respect of large value projects does contribute to the emergence of NPAs even
at the implementation stage. RBI had, in February 2000,drawn up certain ground
rules in this regard in consultation with banks, financial institutions and IBA and
circulated the same among banks and financial institutions for implementation.

         Susceptibility of the sanctioning authorities to external pressure, failings of
the CEOs and the ineffectiveness of the Board to check his ways also
contributed in no small measure to the unusual build up of NPAs in some of the

         One of the most prominent causes for NPAs, as often observed by RBI
Inspectors, is the slackness on the part of the credit management staff in their
follow up to detect and prevent diversion of funds in the post-disbursement stage.

Impact of Priority Sector Advances on NPAs –

       There is a common perception that the prescription of 40% of the net bank
credit to priority sectors have led to higher level of NPAs, because credit to these
sectors become sticky. However, it has been observed that the proportion of
NPAs in these sectors is lesser than the proportion of NPAs in the Non-Priority
sector, although, the incidence of NPAs in the priority sectors is much higher.

       The gradual increase in the proportion of the NPAs in the Non-priority
sectors indicates that NPAs are increasingly occurring on borrowal accounts of
Industrial sector during the recent years.



        The Non Performing Assets (NPA) of 27 public sector banks shot up to
Rs.56,608 crore in September 2001. NPA not only reduces the yield on
advances but also reduces the profitability of banks. The huge NPA's of the bank
is due to the debtor friendly foreclosure and bankrupt laws which allows
customers to default with

                                                             (Rs. In crores)
                                                             Net NPA as
                         Gross NPA as % of
Year       Gross NPA                            Net NPA     %    of     net
                         Gross advance
1993         39,253             23.2%              NA             NA
1994         41,041             24.8%              NA             NA
1995         38,385             19.5%            17,567         10.7%
.1996        41,661              18%             18,297          8.9%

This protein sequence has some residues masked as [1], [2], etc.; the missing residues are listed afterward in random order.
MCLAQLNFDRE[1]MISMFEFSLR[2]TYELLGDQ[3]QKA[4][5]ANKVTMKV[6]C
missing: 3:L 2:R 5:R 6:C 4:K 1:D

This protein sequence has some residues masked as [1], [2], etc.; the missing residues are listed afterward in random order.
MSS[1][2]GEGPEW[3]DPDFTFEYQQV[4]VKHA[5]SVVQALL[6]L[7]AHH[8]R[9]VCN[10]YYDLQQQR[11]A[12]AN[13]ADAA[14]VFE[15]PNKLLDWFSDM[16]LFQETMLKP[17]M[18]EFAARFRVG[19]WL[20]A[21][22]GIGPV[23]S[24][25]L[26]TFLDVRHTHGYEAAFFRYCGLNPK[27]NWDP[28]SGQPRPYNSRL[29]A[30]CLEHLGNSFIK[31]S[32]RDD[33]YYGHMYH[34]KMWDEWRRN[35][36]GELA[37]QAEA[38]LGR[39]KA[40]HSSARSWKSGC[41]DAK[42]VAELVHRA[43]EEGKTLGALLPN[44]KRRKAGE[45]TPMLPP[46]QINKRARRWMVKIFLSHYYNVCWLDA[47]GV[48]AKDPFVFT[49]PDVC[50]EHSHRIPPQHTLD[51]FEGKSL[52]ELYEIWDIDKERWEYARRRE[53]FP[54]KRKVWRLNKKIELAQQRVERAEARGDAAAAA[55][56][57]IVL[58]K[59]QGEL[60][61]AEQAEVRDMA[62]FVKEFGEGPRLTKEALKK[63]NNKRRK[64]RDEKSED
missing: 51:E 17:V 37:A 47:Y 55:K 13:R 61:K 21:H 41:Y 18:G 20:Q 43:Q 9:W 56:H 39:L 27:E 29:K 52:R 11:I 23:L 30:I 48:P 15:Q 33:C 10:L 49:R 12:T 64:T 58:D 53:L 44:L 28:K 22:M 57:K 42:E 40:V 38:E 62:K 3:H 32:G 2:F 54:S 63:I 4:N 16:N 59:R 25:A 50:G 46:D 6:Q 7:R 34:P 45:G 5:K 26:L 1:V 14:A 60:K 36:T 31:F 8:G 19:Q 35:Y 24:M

1997         47,300             15.7%            22,340          8.1%
1998         50,815             14.4%            23,761          7.3%
1999         58,722             14.7%            28,020          7.6%
2000         53,066              13%             26,596          7%
2001         56,608              13%             27,856          7%

        It will be also interesting to have a look at the movement of NPAs (gross
and net), as a percentage of advances, group-wise over the last four years. This
will give an idea of where banks, as different groups, stand in regard to their

Percentage of gross / net NPAs to total advances as at end March

Bank Groups                   1998     1999     2000      2001

Public sector banks           16.0     15.9     14.0      12.4
                              (8.2)    (8.1)    (7.4)     (6.7)

All private sector banks      8.7      10.8     8.2       8.5
                              (5.3)    (7.4)    (5.4)     (5.4)

Old private sector banks      10.9     13.1     10.8      11.1
                              (6.5)    (9.0)    (7.1)     (7.3)

New private sector banks      3.5      6.2      4.1       5.1
                              (2.6)    (4.5)    (2.9)     (3.1)

Foreign banks                 6.4      7.6      7.0       6.8
                              (2.2)    (2.9)    (2.4)     (1.9)

All commercial banks          14.4     14.7     12.7      11.4
                              (7.3)    (7.6)    (6.8)     (6.2)

Note: Figures in parenthesis denote percentage of net NPAs to net advances

       It may be observed that the malady of high level of NPAs eroding the